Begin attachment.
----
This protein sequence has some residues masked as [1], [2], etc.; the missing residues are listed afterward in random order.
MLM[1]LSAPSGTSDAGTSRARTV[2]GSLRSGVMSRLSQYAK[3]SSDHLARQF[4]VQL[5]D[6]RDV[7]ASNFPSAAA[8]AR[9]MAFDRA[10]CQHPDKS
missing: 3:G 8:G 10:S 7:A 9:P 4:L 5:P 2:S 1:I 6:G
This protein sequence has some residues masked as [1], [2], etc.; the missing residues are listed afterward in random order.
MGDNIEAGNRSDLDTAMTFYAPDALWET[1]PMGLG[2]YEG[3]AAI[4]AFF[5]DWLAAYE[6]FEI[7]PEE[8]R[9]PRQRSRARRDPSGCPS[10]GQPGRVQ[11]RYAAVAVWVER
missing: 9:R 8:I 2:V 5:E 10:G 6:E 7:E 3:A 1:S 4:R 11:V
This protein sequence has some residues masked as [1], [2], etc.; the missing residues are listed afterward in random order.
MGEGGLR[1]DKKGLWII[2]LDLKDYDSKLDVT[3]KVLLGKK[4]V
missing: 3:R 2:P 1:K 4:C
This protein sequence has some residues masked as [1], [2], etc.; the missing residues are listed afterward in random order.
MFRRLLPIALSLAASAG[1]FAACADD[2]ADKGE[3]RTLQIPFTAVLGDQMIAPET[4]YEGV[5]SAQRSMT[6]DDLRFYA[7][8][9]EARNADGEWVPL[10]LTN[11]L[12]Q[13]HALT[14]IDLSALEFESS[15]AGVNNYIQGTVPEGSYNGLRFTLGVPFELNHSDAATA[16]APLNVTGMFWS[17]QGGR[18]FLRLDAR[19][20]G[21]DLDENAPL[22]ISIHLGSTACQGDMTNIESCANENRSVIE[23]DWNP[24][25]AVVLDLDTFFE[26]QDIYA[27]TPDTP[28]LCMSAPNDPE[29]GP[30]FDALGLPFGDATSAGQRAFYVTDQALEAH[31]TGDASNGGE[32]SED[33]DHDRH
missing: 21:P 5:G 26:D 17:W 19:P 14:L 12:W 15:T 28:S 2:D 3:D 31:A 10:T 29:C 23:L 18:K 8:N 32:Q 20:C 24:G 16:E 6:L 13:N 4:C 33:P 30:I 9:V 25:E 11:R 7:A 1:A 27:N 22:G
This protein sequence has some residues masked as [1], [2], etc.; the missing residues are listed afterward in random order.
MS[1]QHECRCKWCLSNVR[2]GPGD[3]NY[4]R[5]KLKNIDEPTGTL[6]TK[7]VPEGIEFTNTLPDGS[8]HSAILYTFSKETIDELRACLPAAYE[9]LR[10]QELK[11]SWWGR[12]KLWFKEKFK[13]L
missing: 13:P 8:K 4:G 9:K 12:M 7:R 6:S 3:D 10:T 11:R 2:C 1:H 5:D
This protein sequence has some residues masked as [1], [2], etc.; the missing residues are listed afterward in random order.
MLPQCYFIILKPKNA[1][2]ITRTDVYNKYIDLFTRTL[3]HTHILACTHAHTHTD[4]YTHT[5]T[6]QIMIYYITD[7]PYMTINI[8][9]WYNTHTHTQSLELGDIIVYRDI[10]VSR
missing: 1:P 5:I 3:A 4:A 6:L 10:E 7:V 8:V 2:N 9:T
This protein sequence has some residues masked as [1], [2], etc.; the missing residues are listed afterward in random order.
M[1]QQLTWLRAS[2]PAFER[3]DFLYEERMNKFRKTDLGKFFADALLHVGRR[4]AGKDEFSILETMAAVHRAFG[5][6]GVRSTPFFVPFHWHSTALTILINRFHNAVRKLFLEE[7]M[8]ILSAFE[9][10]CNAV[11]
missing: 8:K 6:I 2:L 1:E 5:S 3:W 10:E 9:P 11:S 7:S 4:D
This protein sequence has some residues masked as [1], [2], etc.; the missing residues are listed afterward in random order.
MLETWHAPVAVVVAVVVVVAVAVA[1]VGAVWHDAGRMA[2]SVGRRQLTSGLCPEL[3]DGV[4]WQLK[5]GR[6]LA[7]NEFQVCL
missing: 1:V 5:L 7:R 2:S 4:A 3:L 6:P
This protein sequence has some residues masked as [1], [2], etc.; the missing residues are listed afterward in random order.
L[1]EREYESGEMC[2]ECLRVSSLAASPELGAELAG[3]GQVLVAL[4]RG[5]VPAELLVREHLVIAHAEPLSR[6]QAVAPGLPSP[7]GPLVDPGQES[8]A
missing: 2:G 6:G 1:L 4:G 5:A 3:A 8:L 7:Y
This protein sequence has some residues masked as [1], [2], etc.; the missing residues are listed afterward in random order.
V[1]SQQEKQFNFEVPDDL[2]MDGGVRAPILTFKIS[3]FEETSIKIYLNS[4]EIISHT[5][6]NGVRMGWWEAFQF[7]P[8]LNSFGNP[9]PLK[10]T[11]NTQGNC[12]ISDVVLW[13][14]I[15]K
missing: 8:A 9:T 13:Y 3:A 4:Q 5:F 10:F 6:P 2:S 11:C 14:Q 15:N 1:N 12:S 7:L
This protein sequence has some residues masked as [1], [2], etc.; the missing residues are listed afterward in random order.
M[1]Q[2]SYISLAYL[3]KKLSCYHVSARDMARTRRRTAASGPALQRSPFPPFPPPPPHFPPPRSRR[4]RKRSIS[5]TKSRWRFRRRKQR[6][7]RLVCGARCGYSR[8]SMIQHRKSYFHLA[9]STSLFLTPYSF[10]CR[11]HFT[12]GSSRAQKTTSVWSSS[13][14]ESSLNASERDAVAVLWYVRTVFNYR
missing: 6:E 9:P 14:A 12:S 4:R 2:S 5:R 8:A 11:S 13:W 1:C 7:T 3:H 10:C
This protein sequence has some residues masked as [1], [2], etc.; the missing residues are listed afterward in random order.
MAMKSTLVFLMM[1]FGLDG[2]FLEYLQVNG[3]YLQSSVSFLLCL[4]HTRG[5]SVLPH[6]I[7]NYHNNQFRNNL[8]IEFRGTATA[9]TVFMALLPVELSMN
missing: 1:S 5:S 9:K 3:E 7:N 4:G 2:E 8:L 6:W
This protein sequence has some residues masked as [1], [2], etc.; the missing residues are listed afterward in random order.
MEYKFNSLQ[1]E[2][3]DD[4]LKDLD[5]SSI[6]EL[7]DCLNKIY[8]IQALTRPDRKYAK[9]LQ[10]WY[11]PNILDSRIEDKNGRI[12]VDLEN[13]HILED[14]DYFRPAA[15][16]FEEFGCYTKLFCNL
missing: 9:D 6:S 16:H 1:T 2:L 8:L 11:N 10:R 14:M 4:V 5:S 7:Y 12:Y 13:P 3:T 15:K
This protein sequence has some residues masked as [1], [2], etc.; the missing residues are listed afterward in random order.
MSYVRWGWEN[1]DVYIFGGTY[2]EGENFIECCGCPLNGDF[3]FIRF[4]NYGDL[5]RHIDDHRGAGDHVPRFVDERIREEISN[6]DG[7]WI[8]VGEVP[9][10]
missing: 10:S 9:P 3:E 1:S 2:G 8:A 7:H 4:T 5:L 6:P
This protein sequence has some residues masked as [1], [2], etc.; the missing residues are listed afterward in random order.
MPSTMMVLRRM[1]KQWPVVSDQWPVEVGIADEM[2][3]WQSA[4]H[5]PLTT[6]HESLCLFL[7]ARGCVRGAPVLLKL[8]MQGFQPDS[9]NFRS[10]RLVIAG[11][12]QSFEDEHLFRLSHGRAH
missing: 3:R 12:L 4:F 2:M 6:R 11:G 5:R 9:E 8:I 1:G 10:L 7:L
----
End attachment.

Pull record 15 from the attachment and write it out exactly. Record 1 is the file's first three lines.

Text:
This protein sequence has some residues masked as [1], [2], etc.; the missing residues are listed afterward in random order.
MPSTMMVLRRM[1]KQWPVVSDQWPVEVGIADEM[2][3]WQSA[4]H[5]PLTT[6]HESLCLFL[7]ARGCVRGAPVLLKL[8]MQGFQPDS[9]NFRS[10]RLVIAG[11][12]QSFEDEHLFRLSHGRAH
missing: 3:R 12:L 4:F 2:M 6:R 11:G 5:R 9:E 8:I 1:G 10:L 7:L